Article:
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The Ultimate Guide to Kale
Blue Hill at Stone Barns' chef and owner talks about the importance of quality vegetables
Recipe of the day
There's the cupcake craze. There's the burger obsession. There's the bacon-on-everything mania. And then, thankfully, in direct opposition to all of these things, there's the kale craze. People can't seem to get enough of kale chips, kale salad, kale and bean soup, kale slaw — you get the idea.
And that's great. Because kale is really, really healthy for you. It's a great source of vitamins A and C as well as manganese, and it is nearly unrivalled as a source of vitamin K, a primary agent in helping blood coagulate. It is also a good source of antioxidants, has been shown to have anti-inflammatory properties, and is a good source of LDL cholesterol-lowering fiber. What's not to like?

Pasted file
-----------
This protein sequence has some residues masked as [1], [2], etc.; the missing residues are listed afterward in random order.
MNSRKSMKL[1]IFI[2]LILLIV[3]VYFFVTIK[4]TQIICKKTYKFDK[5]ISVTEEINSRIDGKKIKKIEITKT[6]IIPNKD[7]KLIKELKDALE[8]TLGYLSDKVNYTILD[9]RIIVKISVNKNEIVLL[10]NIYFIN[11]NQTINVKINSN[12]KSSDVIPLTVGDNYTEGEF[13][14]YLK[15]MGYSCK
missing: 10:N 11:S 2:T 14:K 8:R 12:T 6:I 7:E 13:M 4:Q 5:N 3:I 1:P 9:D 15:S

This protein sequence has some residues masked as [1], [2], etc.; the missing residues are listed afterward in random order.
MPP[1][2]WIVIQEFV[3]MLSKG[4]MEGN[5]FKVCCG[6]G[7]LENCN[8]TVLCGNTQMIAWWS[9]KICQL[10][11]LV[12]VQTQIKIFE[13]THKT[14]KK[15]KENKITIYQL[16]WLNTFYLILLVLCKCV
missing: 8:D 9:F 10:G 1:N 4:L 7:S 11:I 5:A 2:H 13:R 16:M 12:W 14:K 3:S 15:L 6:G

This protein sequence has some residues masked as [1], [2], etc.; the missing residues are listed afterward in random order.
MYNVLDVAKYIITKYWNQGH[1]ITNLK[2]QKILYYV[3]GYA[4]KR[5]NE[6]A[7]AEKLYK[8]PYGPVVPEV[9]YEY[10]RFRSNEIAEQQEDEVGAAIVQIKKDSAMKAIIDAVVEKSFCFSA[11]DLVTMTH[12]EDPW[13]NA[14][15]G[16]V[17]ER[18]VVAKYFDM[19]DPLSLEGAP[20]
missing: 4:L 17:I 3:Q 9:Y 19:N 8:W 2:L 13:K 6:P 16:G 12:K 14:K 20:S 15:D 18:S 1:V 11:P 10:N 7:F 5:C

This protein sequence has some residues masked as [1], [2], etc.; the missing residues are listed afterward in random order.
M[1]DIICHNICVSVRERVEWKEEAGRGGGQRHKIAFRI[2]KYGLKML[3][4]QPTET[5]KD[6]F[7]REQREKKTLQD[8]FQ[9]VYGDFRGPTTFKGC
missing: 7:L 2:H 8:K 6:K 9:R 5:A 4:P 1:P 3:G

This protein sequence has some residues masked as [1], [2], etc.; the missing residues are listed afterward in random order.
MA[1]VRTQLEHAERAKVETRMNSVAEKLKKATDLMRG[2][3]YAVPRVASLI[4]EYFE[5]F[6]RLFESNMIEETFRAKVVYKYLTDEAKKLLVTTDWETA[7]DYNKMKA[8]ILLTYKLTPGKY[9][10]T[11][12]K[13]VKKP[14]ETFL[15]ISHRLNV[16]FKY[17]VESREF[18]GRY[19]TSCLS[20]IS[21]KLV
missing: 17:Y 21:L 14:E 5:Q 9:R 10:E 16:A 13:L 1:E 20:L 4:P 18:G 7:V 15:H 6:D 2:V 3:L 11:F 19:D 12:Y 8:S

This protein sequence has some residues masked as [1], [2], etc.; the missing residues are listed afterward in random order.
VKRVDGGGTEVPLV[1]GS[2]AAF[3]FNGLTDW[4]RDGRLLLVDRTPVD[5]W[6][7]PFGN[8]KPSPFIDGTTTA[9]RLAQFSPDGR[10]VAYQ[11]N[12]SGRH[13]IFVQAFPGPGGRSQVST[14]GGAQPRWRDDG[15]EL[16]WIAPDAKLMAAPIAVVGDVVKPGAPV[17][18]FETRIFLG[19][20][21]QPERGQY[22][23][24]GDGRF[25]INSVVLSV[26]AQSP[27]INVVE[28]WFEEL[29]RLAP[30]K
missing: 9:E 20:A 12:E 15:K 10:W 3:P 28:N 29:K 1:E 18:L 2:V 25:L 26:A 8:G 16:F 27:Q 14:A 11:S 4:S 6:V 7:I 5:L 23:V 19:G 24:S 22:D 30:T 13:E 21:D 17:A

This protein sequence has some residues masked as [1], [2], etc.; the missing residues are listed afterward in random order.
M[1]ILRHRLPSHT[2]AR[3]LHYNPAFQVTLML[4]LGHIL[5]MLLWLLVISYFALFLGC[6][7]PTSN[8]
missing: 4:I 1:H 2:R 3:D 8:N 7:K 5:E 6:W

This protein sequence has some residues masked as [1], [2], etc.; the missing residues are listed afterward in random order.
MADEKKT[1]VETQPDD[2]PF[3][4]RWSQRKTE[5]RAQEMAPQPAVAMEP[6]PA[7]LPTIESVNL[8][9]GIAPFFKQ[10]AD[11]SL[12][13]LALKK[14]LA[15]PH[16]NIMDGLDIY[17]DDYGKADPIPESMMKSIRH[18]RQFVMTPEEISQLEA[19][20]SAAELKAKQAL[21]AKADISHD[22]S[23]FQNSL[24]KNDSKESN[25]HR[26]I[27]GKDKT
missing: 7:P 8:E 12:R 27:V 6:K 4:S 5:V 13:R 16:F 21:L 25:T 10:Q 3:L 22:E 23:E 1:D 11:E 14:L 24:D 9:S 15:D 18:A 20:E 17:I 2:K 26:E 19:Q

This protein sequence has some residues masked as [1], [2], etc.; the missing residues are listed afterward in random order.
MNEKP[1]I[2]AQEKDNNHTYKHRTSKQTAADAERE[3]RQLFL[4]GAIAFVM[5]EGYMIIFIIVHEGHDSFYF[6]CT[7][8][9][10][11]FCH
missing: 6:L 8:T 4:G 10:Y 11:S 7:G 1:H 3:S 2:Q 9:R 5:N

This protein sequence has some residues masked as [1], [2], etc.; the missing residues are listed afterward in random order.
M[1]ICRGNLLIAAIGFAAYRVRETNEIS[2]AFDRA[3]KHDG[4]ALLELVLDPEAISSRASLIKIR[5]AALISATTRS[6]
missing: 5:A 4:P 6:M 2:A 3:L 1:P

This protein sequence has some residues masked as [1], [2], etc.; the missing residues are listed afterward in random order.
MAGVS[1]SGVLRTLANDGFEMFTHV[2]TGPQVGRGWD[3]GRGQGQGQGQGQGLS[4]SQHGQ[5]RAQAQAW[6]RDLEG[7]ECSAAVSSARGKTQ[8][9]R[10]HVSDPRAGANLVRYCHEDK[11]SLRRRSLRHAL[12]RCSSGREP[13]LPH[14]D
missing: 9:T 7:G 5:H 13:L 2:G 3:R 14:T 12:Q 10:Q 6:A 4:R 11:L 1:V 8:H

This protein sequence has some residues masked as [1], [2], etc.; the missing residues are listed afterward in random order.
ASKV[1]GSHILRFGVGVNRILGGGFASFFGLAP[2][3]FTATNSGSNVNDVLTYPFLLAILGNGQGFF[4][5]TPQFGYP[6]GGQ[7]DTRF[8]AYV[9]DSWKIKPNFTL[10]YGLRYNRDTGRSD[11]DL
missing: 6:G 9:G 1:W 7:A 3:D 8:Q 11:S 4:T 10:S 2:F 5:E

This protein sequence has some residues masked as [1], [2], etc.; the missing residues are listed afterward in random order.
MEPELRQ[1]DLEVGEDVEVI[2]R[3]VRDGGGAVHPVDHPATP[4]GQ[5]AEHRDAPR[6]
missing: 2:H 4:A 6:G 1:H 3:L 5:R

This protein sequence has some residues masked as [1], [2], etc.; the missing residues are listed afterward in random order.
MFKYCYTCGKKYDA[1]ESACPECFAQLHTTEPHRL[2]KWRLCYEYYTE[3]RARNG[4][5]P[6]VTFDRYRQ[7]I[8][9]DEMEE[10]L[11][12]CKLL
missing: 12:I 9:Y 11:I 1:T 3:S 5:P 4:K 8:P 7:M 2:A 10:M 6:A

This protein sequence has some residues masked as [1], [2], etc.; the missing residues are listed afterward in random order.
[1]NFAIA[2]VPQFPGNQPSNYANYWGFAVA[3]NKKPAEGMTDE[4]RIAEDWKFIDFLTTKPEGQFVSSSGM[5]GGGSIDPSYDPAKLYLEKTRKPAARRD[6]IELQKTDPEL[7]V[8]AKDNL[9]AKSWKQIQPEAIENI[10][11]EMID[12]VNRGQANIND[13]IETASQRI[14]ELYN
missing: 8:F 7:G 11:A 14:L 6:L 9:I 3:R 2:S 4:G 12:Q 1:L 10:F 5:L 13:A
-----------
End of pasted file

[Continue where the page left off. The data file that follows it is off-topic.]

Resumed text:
While we would probably all agree that we should be eating more kale, approaching the vegetable for the first time can be a bit confusing. What type of kale should you get? What does a good bunch of kale look like? And once you've got a beautiful bunch of kale home from the farmers' market or supermarket, what do you do with it and how do you make it taste good?
Don't worry, we're here to answer all your questions. With the right recipes and accompanying relevant tips, you'll be eating kale practically every night of the week. Well, only if you want to, of course.
Will Budiaman is the Recipe Editor at The Daily Meal. Follow him on Twitter @WillBudiaman.
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